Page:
Middle Earth has been down for a few weeks at least, leaving buyers on the website to appear on clearnet websites, like DeepDotWeb, lamenting they can’t find the good acid they were scoring or looking for their marijuana dealer.
The website, the name of which references the Lord of The Rings books, was put online after the Silk Road was shut down by the FBI in 2013. The site became known for offering guns and ammunition, something Silk Road tried to avoid (at least originally).
The creator of Silk Road, known online as “Dread Pirate Roberts,” was convicted on seven drug and conspiracy charges.
Middle Earth was not the only illegal darknet marketplace that came online after the demise of the Silk Road. It did become the most popular, though, perhaps in part to its Lord of the Rings theme. The website offered handguns, stun guns, fake passports and IDs, cocaine, and marijuana before it went down. The last time the website went down, the admins cited an ongoing DDoS attack.
“I find it upsetting that time and time again, people, both customers and vendors, who put their faith into these markets end up losing tons of money,” a Canadian dark net market user told Bitcoinist. “My only wish is to be able to live in a world where [law enforcement] will let the natural market grow, and we can trade with peace and security. What’s it gotta take to be able to buy shrooms and Molly with confidence?”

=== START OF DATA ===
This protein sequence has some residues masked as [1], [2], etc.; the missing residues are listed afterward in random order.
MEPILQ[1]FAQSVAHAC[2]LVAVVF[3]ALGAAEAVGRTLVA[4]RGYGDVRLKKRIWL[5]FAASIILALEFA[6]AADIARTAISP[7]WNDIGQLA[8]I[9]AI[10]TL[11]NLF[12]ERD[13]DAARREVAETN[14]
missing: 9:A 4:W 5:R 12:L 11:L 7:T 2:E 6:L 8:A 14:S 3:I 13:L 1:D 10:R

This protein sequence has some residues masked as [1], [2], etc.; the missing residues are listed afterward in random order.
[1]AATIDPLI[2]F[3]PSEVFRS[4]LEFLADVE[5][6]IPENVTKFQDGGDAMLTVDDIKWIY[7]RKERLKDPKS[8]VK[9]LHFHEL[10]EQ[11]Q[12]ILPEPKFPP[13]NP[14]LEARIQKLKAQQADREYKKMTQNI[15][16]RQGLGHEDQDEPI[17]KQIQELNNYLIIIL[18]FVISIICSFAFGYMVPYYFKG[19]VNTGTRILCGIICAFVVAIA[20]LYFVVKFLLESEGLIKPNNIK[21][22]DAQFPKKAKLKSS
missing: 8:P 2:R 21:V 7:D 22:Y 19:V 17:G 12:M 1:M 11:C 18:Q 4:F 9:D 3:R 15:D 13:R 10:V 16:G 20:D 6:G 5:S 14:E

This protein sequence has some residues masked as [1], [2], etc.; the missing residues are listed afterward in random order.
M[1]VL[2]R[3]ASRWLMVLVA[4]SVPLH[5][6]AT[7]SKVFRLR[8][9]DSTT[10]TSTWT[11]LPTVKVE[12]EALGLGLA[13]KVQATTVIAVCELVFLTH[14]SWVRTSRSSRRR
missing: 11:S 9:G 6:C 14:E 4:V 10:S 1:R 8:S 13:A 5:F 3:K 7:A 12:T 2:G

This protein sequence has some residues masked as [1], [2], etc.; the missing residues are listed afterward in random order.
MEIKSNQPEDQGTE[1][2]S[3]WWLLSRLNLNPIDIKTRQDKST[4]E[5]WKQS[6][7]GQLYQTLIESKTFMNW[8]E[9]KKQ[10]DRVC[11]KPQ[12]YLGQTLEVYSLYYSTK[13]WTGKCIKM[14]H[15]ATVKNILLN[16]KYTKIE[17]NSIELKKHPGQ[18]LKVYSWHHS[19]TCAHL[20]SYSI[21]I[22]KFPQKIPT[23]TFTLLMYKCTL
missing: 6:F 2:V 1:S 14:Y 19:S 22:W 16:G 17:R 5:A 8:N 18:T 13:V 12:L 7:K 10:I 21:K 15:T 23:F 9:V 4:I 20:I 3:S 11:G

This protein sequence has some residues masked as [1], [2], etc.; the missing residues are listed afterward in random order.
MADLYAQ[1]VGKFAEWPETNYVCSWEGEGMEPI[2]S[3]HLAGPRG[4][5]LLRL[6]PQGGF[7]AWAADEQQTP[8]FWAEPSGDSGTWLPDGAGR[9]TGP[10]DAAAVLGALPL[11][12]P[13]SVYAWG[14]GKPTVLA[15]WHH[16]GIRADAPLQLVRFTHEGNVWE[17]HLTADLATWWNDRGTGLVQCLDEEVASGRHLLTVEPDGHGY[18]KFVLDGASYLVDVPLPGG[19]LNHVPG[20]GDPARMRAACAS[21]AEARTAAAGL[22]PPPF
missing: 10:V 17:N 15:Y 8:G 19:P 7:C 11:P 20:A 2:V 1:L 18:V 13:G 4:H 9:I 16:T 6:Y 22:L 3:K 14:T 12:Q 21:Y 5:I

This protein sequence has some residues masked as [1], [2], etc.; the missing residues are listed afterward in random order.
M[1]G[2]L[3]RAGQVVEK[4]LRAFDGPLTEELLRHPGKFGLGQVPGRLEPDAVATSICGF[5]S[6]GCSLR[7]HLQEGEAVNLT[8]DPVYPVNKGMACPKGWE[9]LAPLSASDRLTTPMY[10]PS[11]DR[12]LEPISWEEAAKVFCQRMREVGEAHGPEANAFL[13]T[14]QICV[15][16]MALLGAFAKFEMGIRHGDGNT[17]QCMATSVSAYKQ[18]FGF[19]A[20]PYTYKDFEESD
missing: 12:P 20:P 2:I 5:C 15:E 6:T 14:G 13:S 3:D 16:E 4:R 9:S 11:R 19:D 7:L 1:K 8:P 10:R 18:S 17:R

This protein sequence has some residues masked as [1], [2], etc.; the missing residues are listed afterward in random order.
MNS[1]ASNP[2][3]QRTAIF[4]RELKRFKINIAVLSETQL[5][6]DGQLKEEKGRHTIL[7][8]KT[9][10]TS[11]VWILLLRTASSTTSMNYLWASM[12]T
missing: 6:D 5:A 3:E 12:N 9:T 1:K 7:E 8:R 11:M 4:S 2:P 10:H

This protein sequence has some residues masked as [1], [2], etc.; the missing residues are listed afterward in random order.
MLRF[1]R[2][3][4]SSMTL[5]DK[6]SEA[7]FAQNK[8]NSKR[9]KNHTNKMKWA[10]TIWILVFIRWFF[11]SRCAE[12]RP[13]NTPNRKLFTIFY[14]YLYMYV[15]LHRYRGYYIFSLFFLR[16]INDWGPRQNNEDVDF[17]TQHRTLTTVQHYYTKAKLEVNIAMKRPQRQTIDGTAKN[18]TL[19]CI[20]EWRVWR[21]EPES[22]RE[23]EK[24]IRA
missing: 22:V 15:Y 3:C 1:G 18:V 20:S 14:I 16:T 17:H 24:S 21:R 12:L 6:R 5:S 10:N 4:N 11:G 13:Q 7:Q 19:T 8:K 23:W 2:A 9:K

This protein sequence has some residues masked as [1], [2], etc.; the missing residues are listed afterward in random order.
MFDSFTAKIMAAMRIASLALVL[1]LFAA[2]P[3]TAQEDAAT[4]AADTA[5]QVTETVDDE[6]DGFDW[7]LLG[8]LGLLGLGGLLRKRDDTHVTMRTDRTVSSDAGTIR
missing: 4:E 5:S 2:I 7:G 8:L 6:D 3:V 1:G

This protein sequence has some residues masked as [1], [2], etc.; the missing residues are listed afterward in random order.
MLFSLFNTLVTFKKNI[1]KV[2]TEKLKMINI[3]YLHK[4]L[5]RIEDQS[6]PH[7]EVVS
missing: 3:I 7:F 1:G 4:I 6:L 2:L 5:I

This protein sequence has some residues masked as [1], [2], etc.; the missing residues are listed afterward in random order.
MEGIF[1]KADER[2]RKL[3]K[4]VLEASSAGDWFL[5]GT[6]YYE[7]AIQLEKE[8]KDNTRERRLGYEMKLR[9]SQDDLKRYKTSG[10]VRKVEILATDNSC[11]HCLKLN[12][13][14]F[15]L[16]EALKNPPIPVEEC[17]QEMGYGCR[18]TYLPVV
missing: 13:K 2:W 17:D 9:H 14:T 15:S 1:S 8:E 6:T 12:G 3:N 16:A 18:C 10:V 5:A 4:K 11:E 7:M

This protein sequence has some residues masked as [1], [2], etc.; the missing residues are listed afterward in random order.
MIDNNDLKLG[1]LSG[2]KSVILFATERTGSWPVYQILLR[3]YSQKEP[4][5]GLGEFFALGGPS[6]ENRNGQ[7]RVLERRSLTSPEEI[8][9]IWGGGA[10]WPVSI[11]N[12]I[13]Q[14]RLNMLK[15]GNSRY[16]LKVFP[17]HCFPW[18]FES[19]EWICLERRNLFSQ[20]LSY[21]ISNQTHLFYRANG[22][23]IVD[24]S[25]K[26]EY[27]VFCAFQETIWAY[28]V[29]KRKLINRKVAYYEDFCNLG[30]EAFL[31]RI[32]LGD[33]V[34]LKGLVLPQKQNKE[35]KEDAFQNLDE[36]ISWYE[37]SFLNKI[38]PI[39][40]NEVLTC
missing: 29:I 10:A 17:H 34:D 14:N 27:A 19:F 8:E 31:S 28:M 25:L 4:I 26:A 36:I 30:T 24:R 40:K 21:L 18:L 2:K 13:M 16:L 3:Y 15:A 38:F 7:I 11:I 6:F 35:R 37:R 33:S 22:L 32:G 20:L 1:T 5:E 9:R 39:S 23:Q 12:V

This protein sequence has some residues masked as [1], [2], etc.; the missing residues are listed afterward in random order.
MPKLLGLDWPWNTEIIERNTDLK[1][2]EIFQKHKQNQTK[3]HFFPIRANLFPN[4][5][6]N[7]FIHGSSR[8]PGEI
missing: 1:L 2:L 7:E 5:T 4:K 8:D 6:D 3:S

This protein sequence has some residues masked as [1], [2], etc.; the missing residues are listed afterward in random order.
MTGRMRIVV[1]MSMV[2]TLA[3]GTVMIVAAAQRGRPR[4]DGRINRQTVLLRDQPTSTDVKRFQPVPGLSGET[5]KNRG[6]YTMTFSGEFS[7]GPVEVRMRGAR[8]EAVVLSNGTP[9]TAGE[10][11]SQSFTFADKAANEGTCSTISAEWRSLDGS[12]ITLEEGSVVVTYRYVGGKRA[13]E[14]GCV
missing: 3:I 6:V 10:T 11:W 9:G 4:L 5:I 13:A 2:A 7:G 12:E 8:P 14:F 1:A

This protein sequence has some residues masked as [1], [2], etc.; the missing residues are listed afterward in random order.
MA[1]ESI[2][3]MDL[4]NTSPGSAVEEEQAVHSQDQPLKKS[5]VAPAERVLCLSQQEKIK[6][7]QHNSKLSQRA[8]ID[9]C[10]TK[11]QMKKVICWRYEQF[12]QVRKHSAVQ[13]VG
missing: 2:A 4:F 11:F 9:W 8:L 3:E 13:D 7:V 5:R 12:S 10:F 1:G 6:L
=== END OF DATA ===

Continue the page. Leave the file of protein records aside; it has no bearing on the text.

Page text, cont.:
The so-called darknet — powered by encryption — has not had an easy few weeks in the wake of the Paris Attacks. Although the individuals who committed those outrageous atrocities used the Playstation 4 network and unencrypted text messages to communicate, mainstream media pointed towards encryption and Bitcoin as the real problem.
“As part of the training, the first of its kind, INTERPOL’s Cyber Research Lab created its own private Darknet network, private cryptocurrency and simulated marketplace, recreating the virtual ‘underground’ environment used by criminals to avoid detection… During the five-day (27-31 July) training course, participants role-played as vendors, buyers and administrators to improve their understanding of the technical infrastructure of the Tor network hidden services, the structure of illicit marketplaces, and cryptocurrencies. Exercise also included live law enforcement ‘take-down’ of the simulated marketplaces.”
The moves to ban encryption have not been taken positively by many in the technology space. Government agencies likely have oversimplified the equation when they blame encrypted messaging services for the Paris attacks.
Bitcoinist.net will keep an eye on the dark net website and associated forums to learn more about this story.
Images courtesy of Middle Earth